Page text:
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Bitmap Images - Source from Photoshop Help
How to 'Place' Vector Graphics Photoshop File Tutorial
Computer Graphics fall into two main categories--Bitmap and Vector. You can work with both types of graphics in Photoshop and Image Ready, CorelDraw
and CorelPaint, Illustrator and other CAD Programs; moreover, a Photoshop file can contain both bitmap and vector data. Understanding the difference between
the two categories helps as you create, edit, and import artwork.
Bitmap images--technically called raster images--use a grid of colors known as pixels to represent images. Each pixel is assigned a specific location
and color value. For example, a bicycle tire in a bitmap image is made up of a mosaic of pixels in that location. When working with bitmap images, you edit pixels
rather than objects or shapes.
Bitmap images are the most common electronic medium for continuous-tone images, such as photographs or digital paintings, because they can represent
subtle gradations of shades and color. Bitmap images are resolution-dependent--that is, they contain a fixed number of pixels. As a result, they can lose detail
and appear jagged if they are scaled on-screen or if they are printed at a lower resolution than they were created for.
Bitmaps include terms as Jpeg, Gif, PNG, Tiff and other 'flat' images.
Vector graphics are made up of lines and curves defined by mathematical objects called vectors. Vectors describe an image according to its geometric
characteristics. For example, a bicycle tire in a vector graphic is made up of a mathematical definition of a circle drawn with a certain radius, set at a specific
location, and filled with a specific color. You can move, resize, or change the color of the tire without losing the quality of the graphic.
Vector graphics are resolution-independent--that is, they can be scaled to any size and printed at any resolution without losing detail or clarity.
As a result, vector graphics are the best choice for representing bold graphics that must retain crisp lines when scaled to various sizes--for example, logos.
NOTE: We only use Photoshop for photos, Every time we make a sign, we use our drawing programs to create sharp texts, logos and art.
How to 'Place' Vector Graphics into a Photoshop File Tutorial 1.
There are many ways to in effect import other file formats into a Photoshop File, typically, we mainly use two methods, Place EPS, and Place PDF.
For switching layers, cut and paste etc, our computer systems and setups are capable of large files so this is not discussed here.
Placing an .EPS file into your document and Why?
When you place and .eps file into your document, you can create a path and selection from that .eps. This make your functionality greater. If
your not yet experienced with creating paths, you should practice a little more. Paths are a wonderful function of Photoshop.
Having said that, you can create better paths in Illustrator or CorelDraw. Photoshop is harder to weld or combine, trim, node adjust etc than
software programs that are predominantly dedicated to vector graphics.
Tutorial Step 1.
Download this simple file
When download is complete, Save to a folder on your system.
Tutorial: Step 1 - Your File.
Open or create a simple line drawing in Corel or Illustrator that is no bigger than 20mm high and 20mm wide. For example Draw a Red Box with White
Text that says "HI". Select both the box and text, then, Choose > Combine. In Corel or Illustrator, you should have a red box and the letters should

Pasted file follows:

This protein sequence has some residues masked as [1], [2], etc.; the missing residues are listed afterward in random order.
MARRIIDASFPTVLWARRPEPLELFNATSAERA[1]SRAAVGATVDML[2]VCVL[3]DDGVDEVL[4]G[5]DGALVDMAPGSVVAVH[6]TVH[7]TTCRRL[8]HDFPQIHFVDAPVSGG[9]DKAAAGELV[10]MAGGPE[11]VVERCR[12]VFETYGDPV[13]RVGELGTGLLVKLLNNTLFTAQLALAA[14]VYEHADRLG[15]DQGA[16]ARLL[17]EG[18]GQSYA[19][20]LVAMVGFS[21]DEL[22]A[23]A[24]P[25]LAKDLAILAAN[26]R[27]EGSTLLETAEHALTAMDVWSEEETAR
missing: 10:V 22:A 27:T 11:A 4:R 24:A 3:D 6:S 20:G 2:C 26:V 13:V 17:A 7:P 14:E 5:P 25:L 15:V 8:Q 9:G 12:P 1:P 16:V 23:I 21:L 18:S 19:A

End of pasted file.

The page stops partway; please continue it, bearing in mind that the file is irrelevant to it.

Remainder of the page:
be white or transparent. Save or Export the file into a folder with an extension of .eps - example.. hi.eps You can also download our file
on-sale-angle-1.eps file for the tutorial below.
Step 2. Open Photoshop, create a new file 900 px by 900 px 72 dpi with a transparent background in Layer Format. Click and drag in a few rulers a few
centimeters from the edge.
Step 3. Choose > File > Place > on-sale-angle-1.eps
The Red Shape with the words "Sale On This Month" will appear on the screen with grab handles.
Don't hit Enter or another tool bar just yet, you can see what happens to the placed image first with a few movement shown below.
1. Try this, Using your mouse, Dont use the grab handles yet, instead, inside the bounding box, click and drag the placed
item around the canvas to move it.
2. Try this, Using your mouse, Grab any of the Grab Handles and move around a bit.
3. Try this, Hold down the Shift Key. This will constrain the image to proportional sizing.
4. Try this, Hold down the Ctrl Key. This will lock the opposite angled grab handle. Great for putting the corner against a ruler
or part of picture and manipulating the rest of the image.
5. Try this, In the middle of the Placed Image, you can see a small circle target. This if for rotation. Using your mouse, slightly
away from the grab handles, watch as the curser turns to a 'rotate' function.
6. Try this, Move the Centre Rotation Target, then move your mouse over the grab handles to rotate, the image will now have a new
centre rotation point.
Try this, Using your mouse, Scale the placed file to almost the same size as your 900 x 900 pixel canvas. You will notice that you
have not lost any resolution, even though the original placed image is very small.
This is the greatest advantage of vector graphics in Photoshop, retention of resolution.
To call the placement into action, click on any one of the toolbar items. This will request a question 'Place The File', if your happy, click
Place. Alternatively, you can also just hit enter on the keyboard.
The Placed Image is now a layer. You can continue to manipulate by choosing >
Edit > Transform.
To make into a pixel format > Right click on the Layer Dialog Box > Rasterize Layer
Another Great Tutorial, How to Make Paths In Photoshop >
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and Tricks 4